The main goal of the present study was to examine whether terminal feedback experienced during reach training affects our subsequent estimates of felt hand position. Subjects reached to three targets for a total of 99 trials with visual feedback of their hand rotated 30° CW relative to hand movement, in three reach training blocks. Visual feedback was only provided at the end of the primary movement. After each training set of 99 trials, subjects reached to the same targets without a cursor, and then estimated the position of their trained, unseen hand relative to reference markers at similar locations. On average, we found that subjects who experienced terminal visual feedback both adapted their reaches and recalibrated their felt hand position. Mean reach aftereffects approached 13° after the first rotated block, and were maintained at that level even after two additional training blocks. Sense of felt hand position was also recalibrated by 3.4° after the first training block; however, changes in felt hand position increased further and significantly to 7.41° by the third reach training block. Compared to another group of subjects who experienced continuous feedback (Salomonczyk et al., 2011), subjects experiencing terminal feedback appeared to adapt their reaches less (by about 33%) over the three training blocks, but their sense of felt hand position, although initially shifted less than subjects in the continuous feedback group, reached a comparable level by the third training block. Thus, we found that terminal feedback was sufficient to drive reach adaptation, and despite subjects seeing the visual representation of their hand only for a limited time at the end of the movement, they successfully recalibrated their felt hand position to a level comparable to subjects with continuous feedback training after additional training.
Role of Visual Feedback Quality in Reach Adaptation
In the current study, we provided three sets of reach training trials in order to determine how long it took for reach adaptation to saturate when terminal feedback was provided (by the end of the third training set, subjects had reached to each of the targets 99 times). Surprisingly, our extra training trials did not lead to increased aftereffects over successive training blocks, such that aftereffects following the first 99 training trials were not significantly different from those found after all 297 trials (reach adaptation equal to ∼13°). This early saturation of reach adaptation is similar to our previous results in which subjects completed the same three training blocks to the same targets with a continuously visible rotated cursor (reach adaptation equal to ∼18.44°; Salomonczyk et al., 2011). Moreover, we have seen reach adaptation saturate quickly in an earlier study of ours (Wong and Henriques, 2009), where we had subjects reach with a rotated cursor to similar targets for at least 200 trials each day for five consecutive days. Thus, we have shown that increased training neither helped nor decreased the discrepancy in the extent of motor adaptation between terminal and continuous feedback conditions. Also, terminal feedback resulted in smaller reach aftereffects, compared to continuous feedback. These smaller aftereffects were not due to decay over the open-loop reach trials, since no cursor reaches were constant within a block.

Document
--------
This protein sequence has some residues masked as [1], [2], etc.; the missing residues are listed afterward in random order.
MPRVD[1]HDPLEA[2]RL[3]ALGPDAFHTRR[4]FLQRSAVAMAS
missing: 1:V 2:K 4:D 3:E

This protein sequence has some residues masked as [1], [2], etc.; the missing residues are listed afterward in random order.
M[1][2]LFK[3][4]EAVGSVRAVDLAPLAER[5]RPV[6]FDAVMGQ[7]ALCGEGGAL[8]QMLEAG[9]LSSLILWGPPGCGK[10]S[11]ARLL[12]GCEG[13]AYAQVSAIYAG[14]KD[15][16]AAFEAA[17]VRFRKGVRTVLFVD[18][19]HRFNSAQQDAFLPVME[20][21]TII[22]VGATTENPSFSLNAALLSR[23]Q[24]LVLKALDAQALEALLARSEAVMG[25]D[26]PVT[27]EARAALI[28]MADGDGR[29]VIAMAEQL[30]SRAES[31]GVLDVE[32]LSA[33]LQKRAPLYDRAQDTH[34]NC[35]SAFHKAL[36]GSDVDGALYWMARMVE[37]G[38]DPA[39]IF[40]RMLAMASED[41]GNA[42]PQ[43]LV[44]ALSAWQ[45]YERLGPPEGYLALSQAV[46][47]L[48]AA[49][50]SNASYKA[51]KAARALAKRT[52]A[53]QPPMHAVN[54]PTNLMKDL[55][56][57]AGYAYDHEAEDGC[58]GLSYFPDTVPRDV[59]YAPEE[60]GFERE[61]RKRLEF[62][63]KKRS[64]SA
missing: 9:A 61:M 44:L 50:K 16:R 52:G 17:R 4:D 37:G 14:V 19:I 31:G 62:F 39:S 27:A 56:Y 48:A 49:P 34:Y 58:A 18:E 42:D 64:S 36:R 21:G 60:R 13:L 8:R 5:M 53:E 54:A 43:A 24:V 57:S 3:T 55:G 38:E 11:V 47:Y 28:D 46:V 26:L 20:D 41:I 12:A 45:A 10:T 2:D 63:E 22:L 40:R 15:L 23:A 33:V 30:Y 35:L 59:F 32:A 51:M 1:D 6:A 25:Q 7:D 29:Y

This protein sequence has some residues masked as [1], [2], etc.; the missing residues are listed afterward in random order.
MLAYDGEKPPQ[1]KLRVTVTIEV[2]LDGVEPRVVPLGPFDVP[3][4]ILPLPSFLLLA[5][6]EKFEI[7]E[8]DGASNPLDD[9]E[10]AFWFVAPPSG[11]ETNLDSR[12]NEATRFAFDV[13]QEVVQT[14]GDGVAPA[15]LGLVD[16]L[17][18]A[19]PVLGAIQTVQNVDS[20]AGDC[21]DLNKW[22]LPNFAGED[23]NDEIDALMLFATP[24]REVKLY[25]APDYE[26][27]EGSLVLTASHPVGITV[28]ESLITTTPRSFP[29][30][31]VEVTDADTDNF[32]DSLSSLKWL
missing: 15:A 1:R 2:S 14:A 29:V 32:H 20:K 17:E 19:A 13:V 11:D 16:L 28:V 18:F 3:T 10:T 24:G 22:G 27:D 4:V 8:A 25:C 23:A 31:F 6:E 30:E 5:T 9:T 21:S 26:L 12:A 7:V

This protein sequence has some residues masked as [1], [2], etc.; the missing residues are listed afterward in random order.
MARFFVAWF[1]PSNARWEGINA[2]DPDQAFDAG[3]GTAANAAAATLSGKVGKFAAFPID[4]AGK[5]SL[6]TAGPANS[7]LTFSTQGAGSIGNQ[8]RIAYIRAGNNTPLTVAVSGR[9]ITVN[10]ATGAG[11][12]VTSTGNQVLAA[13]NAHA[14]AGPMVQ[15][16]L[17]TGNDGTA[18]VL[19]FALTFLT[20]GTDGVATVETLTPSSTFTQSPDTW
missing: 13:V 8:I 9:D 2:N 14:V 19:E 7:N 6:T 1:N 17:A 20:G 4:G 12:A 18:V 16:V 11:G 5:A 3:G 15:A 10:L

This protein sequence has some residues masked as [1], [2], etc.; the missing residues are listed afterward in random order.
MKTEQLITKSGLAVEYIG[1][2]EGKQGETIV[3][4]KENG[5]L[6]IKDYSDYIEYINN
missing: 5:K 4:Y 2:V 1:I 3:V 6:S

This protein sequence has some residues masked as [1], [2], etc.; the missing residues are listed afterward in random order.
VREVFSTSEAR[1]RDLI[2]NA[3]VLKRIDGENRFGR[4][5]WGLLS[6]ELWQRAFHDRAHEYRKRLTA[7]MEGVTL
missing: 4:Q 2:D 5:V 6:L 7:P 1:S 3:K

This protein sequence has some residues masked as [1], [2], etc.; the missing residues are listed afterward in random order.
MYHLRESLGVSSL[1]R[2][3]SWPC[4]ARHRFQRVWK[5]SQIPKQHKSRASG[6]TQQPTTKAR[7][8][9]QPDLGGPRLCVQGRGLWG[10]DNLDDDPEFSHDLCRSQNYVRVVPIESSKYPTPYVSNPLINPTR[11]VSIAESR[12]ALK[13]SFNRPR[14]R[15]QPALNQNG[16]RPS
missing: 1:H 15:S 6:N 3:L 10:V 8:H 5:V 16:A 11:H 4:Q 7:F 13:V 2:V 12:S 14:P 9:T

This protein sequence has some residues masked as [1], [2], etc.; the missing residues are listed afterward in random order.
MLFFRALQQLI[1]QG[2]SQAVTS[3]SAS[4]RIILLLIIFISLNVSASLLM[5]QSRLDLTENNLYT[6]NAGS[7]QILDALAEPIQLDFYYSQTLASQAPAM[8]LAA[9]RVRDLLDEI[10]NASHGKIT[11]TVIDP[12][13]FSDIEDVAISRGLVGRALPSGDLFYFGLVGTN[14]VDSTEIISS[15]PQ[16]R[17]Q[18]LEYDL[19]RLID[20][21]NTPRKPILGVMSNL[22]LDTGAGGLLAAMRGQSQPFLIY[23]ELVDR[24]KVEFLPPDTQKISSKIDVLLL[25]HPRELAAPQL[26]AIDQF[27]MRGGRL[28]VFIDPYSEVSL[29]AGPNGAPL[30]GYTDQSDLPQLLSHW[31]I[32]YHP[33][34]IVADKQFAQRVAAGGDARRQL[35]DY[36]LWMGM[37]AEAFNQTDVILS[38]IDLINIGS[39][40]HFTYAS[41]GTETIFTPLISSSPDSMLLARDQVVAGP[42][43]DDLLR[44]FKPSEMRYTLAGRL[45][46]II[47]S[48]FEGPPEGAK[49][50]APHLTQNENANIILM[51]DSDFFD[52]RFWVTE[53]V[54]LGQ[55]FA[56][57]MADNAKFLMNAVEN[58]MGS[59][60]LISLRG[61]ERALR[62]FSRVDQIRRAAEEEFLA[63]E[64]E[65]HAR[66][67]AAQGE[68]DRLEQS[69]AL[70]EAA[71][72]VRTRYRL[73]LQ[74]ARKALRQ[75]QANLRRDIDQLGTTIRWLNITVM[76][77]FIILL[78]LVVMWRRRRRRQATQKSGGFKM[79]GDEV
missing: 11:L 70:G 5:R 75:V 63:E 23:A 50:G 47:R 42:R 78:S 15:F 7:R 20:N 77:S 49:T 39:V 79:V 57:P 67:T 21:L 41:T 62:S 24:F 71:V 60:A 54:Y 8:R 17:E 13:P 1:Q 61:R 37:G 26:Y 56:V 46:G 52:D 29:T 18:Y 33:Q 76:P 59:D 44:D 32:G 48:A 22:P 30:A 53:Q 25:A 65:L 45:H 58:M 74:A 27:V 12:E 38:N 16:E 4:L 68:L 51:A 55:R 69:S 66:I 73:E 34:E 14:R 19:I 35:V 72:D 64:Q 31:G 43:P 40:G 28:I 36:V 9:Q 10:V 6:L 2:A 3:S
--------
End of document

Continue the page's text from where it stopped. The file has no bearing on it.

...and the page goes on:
The reach aftereffects we found following terminal feedback training were about 66% of the size of those found following continuous feedback in our earlier study (Salomonczyk et al., 2011), and reflect significant reach adaptation. These results differ from those of Hinder et al. (2008) and Shabbott and Sainburg (2010) who found no significant reach aftereffects. Their aftereffects were based on reaches produced when the aligned cursor was reintroduced (rather than removed, like in this study), and training feedback involved not just cursor endpoint alone, but the entire hand path display (what they called knowledge of results – KR). However, our results are consistent with the majority of studies that used endpoint feedback during training and measured aftereffects based on no cursor reaches (which would be associated with smaller washout). For instance, van der Kooij et al. (2013) and Taylor et al. (2014) both showed significant, yet smaller, reach aftereffects following terminal feedback training compared to continuous training. For example, van der Kooij et al. (2013) found significant changes in open-loop reaches following training with terminal feedback, or what they called realignment of the unseen hand, and these changes were about one third smaller than those produced by subjects who trained with continuous feedback. Again, the distortion they used, although abruptly introduced, was rather small (5° deviation relative to the cyclopean eye). In a recent paper by Taylor et al. (2014), following terminal feedback training with an abrupt, 45° cursor rotation, reach aftereffects were roughly 66% the size of those produced following training with abrupt continuous feedback. During reach training, some subjects verbally reported which target they were going to aim for prior to each reach – the instruction groups. The reach aftereffects for these subjects in the instruction group did not significantly differ from those produced by subjects who reached without making a verbal report, following either continuous or terminal feedback training. In addition, the relative magnitude of these reach aftereffects in their study (terminal vs. continuous) is similar to that found by van der Kooij et al. (2013) and the current study. And while Taylor et al. (2014) suggest that differences in reported aiming direction during training for the instruction groups indicates that terminal feedback resulted in greater explicit learning compared to continuous feedback, our results neither support nor refute this interpretation since our distortion was gradually introduced, and thus less likely to engage explicit learning processes. Interestingly, Bernier et al. (2005) showed that following training with continuous feedback, aftereffects washed out quickly while those following training with KR were initially large and did not washout. Like us, Bernier et al. (2005) also gradually introduced a rather small visual perturbation and had subjects reach 80 times to each of three nearby targets. Likewise, in Izawa et al. (2012), a gradually introduced and small, 8° cursor rotation led to near equivalent aftereffects in the direction of the trained target (although generalization to novel but proximal targets was about 50% smaller). Thus, taken together, these studies suggest that significant reach aftereffects arise after training with terminal feedback, when assessed by open-loop reaches.